How to Avoid Sump Pump Failure
If your home is located in an area that is prone to flooding, whether from heavy rain or as a result of a high water table, there’s a good chance your home has a sump pump.
This piece of equipment can help you avoid the risk of having thousands of dollars of damage to your home, including the accumulation of mold in a damp basement. Of course, it will only provide these valuable services when the sump pump is operational.
What is a “Sump,” Anyway?
The word “sump” refers to a low space designed to collect liquids. In an industrial setting, this could include chemical runoff. Hopefully, the only liquid you’ll ever have to deal with is water.
The function of the sump pump is to clear out this accumulated liquid. In residences, they can be installed in a basement or even a crawl space. A hole might be cut it in the lowest spot in a foundation, and the pump placed inside.
Perhaps you’re already aware that you have a sump pump in your home. If you don’t know, and you have legitimate reason to be concerned about flooding, you might want to do some investigating.
Keeping the Pump Pumping
If your pump is in good shape, it simply does its job when the need arises. It has a float that is similar to the ones used in toilet bowls. In this case, when the water rises enough to raise the float the pump turns on.
What happens next? An “impeller,” a fan-like device, is activate and it forces water out through a pipe, your home is protected and there’s no need for emergency plumbing help.
Making Sure Your Sump Pump Will Work When You Need It
The wrong time to find out that your sump pump is out of order is when your home is filling with water. What could happen that would cause your sump pump to fail to respond when you need it?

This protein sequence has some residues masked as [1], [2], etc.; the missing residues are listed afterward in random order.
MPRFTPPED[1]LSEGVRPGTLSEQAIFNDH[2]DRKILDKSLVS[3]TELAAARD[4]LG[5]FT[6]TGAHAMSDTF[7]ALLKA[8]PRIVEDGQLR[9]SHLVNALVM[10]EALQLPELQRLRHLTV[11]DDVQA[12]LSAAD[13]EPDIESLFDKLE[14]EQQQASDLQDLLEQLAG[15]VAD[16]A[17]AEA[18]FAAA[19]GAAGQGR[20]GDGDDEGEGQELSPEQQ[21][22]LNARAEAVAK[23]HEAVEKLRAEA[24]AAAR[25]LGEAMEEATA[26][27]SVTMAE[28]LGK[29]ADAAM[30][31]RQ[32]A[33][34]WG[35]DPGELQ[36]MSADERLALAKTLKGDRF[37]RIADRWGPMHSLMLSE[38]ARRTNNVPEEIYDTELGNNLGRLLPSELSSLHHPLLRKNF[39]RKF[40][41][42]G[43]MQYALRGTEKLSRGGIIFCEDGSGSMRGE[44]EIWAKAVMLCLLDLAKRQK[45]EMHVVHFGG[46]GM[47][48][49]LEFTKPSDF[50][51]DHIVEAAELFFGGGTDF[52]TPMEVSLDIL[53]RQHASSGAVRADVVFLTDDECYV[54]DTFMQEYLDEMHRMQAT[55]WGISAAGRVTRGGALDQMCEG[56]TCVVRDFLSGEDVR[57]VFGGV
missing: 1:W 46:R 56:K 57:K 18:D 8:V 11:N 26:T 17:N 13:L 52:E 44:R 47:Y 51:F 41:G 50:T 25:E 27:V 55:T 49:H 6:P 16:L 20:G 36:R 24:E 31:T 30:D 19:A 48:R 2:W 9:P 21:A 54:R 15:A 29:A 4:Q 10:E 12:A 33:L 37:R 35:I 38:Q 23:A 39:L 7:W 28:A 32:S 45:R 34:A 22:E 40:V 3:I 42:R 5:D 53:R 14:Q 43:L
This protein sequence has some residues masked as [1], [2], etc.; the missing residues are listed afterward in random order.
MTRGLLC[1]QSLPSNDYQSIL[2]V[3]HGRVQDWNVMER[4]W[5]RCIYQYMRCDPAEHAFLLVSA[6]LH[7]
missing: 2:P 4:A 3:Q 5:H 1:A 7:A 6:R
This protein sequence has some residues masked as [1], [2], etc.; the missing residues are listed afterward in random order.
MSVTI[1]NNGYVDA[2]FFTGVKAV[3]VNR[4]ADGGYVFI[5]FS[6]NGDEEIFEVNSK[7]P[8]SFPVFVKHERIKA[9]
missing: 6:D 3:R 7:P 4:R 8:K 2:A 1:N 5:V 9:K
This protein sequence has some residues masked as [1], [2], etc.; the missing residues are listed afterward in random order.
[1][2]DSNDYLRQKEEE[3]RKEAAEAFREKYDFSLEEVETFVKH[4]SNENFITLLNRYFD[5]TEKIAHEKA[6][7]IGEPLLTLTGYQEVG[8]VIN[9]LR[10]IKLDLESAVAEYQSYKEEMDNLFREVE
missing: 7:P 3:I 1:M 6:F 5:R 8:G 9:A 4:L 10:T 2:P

- No Power – Sump pumps run on electricity. In a bad storm, it’s possible that your home will lose power. The preventive measure is to install a backup generator.
- Stuck Switch – If you’re able to do so, take a look and see if your sump pump has shifted in position. If it’s positioned in a way that keeps the float from rising, the switch won’t come on and water will not be removed. While you’re looking, check for debris that could interfere with the movement of the float.
- Discharge Pipe – If the discharge pipe is clogged or frozen, it won’t matter how hard or how well your pump works.
- No Maintenance – Any piece of equipment needs some attention. If you have no idea when a qualified technician last took a look at your sump pump, it would be a good idea to schedule maintenance.
- Useful Life – After seven to ten years, any pump can be prone to failure.
Call Benjamin Franklin Plumbing
If you see a problem with your pump that needs fixing and you’re not able to do it yourself, or if you’d rather have a professional evaluate the condition of your sump pump, give Benjamin Franklin Plumbing Bay Area a call. We hope you never have to deal with flooding, but our expert technicians can make sure you are prepared.